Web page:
Robin Konarz said...

Hi Ivan,
Thanks for stopping by. I appreciate your kind comment.

I am of Anglo-Irish-German-French-Dutch (basically western European) descent, was born and raised in West Virginia, and enjoy a bit of bluegrass music. There's a festival at the Capitol in Charleston, West Virginia every Memorial Day weekend (Vandalia festival -- http://www.wvculture.org/vandalia/) where there's a lot of great local talent, if you're ever traveling south! I live in Michigan now, but I get back there when I can.

Enjoyed O Brother, Where Art Thou?, and your post, by the way.

ivan@creativewriting.ca said...

Hi, Robin,

Enjoyed your poetry. Gad. You're going to blow us all out of the water!
I think I may have seen last year's vandalia festival on PBS. I believe it was held in a park.
Would love to have gone. ...Picknicking and maye even picking. Cerainly listening to the pickin' and singin'.
We used to have a Mariposa Folk festival here in the Toronto area, to honour our "Mark Twain", Stephen Leacock, and, of course, Gordon Lightfoot who comes from the almost mythical Central Ontario town known as "Mariposa."

Anonymous said...

Straight thoughts 176
March 8th, 2009

Surprise, surprise: GLB people say that their lifestyle is unhealthy and has serious consequences.
As the ?gay? XTRA news organization put it: ?A group of six Canadian queers is taking on homophobia in Canada's healthcare system by filing a complaint with the Canadian Human Rights Commission.?

Gens Hellquist, one of the complainants is the executive director of the Canadian Rainbow Health Coalition. The other five are representatives from major Canadian cities: Toronto, Vancouver, Saskatoon, St. John?s and Montreal.

The GLB community has a dilemma: Presenting the homosexual lifestyle as acceptable for our youth and, at the same time, complaining to the government for special healthcare services for them.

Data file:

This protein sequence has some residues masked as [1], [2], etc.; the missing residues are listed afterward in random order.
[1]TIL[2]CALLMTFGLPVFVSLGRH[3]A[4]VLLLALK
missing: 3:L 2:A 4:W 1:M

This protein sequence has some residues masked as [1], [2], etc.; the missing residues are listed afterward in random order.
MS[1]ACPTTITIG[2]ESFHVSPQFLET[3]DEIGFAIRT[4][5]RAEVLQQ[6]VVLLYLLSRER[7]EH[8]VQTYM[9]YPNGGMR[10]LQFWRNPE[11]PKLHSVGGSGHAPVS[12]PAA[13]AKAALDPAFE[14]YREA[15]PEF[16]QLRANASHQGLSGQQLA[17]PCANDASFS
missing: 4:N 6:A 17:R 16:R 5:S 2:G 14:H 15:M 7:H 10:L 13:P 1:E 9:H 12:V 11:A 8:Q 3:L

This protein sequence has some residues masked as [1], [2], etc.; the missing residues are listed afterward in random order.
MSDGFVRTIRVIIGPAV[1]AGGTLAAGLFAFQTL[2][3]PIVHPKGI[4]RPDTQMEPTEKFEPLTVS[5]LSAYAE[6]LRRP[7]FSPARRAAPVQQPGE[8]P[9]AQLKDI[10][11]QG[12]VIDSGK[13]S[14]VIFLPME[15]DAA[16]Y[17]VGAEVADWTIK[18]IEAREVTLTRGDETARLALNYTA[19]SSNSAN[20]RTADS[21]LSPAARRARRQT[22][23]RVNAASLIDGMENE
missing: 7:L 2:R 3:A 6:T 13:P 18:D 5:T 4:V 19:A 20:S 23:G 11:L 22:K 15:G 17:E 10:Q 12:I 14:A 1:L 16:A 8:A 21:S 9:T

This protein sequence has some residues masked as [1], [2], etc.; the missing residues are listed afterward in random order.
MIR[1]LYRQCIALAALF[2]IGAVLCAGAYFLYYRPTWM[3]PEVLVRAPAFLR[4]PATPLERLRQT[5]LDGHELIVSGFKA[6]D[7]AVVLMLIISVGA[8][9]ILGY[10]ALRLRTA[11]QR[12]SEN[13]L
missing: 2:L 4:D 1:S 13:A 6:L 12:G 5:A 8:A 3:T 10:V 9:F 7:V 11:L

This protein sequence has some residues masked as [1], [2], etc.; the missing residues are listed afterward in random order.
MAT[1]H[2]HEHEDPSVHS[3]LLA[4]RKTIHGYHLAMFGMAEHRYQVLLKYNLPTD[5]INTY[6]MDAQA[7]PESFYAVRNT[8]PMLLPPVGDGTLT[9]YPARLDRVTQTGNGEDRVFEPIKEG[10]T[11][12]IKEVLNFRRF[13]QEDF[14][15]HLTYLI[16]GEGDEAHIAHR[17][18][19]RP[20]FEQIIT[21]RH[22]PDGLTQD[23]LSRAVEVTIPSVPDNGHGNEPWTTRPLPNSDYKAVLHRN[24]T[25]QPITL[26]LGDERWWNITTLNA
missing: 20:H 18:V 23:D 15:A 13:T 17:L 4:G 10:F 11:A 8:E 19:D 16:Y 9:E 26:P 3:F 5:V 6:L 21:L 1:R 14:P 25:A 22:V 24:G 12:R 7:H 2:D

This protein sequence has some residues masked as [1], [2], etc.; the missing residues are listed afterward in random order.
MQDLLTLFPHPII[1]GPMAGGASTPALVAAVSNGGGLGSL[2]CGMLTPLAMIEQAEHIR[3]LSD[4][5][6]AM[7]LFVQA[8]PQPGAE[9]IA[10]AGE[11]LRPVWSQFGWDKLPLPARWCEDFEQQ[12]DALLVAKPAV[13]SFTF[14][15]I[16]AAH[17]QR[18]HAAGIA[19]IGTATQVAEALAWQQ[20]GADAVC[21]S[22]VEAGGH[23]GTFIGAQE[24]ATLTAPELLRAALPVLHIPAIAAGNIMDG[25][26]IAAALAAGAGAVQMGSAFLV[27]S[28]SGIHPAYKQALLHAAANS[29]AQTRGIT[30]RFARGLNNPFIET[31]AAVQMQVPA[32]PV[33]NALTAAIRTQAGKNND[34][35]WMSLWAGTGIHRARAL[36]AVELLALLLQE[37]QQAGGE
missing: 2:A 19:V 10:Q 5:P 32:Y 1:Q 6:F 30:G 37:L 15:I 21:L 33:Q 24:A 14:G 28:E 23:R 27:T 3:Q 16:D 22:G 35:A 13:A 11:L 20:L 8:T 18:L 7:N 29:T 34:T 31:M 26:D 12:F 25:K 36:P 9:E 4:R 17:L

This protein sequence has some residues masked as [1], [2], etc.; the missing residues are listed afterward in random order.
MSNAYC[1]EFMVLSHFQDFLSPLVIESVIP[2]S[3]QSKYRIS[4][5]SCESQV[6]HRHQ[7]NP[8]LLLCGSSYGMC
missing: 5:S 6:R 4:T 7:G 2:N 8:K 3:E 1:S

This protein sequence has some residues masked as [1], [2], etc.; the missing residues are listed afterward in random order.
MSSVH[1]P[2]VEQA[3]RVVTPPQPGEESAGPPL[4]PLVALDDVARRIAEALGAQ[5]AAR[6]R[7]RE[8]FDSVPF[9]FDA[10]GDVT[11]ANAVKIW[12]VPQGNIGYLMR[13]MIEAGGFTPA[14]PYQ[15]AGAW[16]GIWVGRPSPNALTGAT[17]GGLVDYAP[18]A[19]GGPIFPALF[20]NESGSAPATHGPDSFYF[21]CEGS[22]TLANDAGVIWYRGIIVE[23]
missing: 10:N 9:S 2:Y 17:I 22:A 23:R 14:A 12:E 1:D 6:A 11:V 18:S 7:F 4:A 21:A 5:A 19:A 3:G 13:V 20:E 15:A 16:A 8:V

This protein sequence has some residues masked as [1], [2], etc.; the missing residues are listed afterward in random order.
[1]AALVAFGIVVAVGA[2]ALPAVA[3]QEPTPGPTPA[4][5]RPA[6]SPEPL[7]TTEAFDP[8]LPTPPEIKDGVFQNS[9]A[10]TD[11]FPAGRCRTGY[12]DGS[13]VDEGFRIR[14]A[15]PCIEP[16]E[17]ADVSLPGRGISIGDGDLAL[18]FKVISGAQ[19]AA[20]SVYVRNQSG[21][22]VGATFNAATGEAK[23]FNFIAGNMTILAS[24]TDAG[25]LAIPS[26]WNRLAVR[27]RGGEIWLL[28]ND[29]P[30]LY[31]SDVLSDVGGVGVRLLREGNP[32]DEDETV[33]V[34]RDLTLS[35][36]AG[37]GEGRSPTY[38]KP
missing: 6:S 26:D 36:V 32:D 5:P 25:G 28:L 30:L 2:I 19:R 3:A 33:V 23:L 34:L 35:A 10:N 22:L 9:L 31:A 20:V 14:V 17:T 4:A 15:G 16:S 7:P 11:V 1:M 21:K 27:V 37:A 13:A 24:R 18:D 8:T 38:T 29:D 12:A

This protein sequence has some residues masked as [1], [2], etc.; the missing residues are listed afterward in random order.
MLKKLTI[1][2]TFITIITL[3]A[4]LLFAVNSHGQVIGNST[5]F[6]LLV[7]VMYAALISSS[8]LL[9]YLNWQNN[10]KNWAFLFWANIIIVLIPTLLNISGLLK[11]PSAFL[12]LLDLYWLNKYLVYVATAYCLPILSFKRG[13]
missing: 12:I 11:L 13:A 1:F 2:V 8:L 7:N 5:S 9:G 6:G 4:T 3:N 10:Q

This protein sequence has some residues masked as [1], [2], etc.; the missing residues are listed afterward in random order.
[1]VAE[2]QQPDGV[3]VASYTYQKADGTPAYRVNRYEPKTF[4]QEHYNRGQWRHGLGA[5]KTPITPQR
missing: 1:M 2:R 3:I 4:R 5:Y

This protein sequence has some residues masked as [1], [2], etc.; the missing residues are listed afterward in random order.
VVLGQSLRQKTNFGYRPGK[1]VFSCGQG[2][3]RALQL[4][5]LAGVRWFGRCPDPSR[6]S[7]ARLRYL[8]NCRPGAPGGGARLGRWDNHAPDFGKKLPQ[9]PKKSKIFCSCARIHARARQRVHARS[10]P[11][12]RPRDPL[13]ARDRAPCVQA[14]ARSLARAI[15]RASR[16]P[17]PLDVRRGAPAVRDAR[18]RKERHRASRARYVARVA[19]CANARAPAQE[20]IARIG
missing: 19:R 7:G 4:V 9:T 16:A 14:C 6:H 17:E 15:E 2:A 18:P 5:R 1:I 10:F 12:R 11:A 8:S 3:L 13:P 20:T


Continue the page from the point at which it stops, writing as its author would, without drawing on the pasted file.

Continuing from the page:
The GLB leadership now provided us with the results of their own research. We do not necessarily believe their exact figures (in some cases they are even worse), but the value of this research is that these figures cannot be easily disputed by homosexual activists.

What they claim:

Life expectancy of gay/bisexual men in Canada is 20 years less than the average; that is 55 years.

GLB people commit suicide at rates from 2 to 13.9 times more often than average.

GLB people have smoking rates 1.3 to 3 times higher than average.

GLB people have rates of alcoholism 1.4 to 7 times higher than average.

GLB people have rates of illicit drug use 1.6 to 19 times higher than average.

GLB people show rates of depression 1.8 to 3 times higher than average.

Gay and bisexual men (MSM) comprise 76.1% of AIDS cases.

Gay and bisexual men (MSM) comprise 54% of new HIV infections each year.

If one uses Statistics Canada figure of 1.7% of GLB becoming infected, that is 26 times higher than average.

GLB people are at a higher risk for some cancers as a result of their sexual orientation.

For the exact quotes, please see the highlighted areas on pages 3 and 4 of the HRC complaint.

Click here for the whole original HRC complaint document.

Giuseppe Gori
Leader, Family Coalition Party of Ontario


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ivan@creativewriting.ca said...

Giuseppe,

Powered by Dada mail (last line) indeed!

Ah, my heart belongs to Dada!

ea said...

Ivan, we have plenty of bluegrass festivals in OK, even a bigtime Woodie Guthrie festival in his hometown. Even though we played lots of rock n roll, blues and jazz, on certain nights we'd go play bluegrass at Roman Nose. ~Liz

ivan@creativeewriting.ca said...

Lizzie,

Gosh, I almost forgot!

Woody Guthrie, Bob Dylan's god, came from Oklahoma.

God came from Oklahoma!

My own god lives in Tulsa. He is J.J. Cale.
I would become like "anonymous"'s queer folk if only to be able to play like him.
...Eric Clapton's mentor. John Cale.
Borrow a page from your book.
Oklahoma is the cultural centre of the universe! Yay!

ivan@creativewritig.ca said...

Anonymous #1 (Tony):

Tom Dooley is damn close!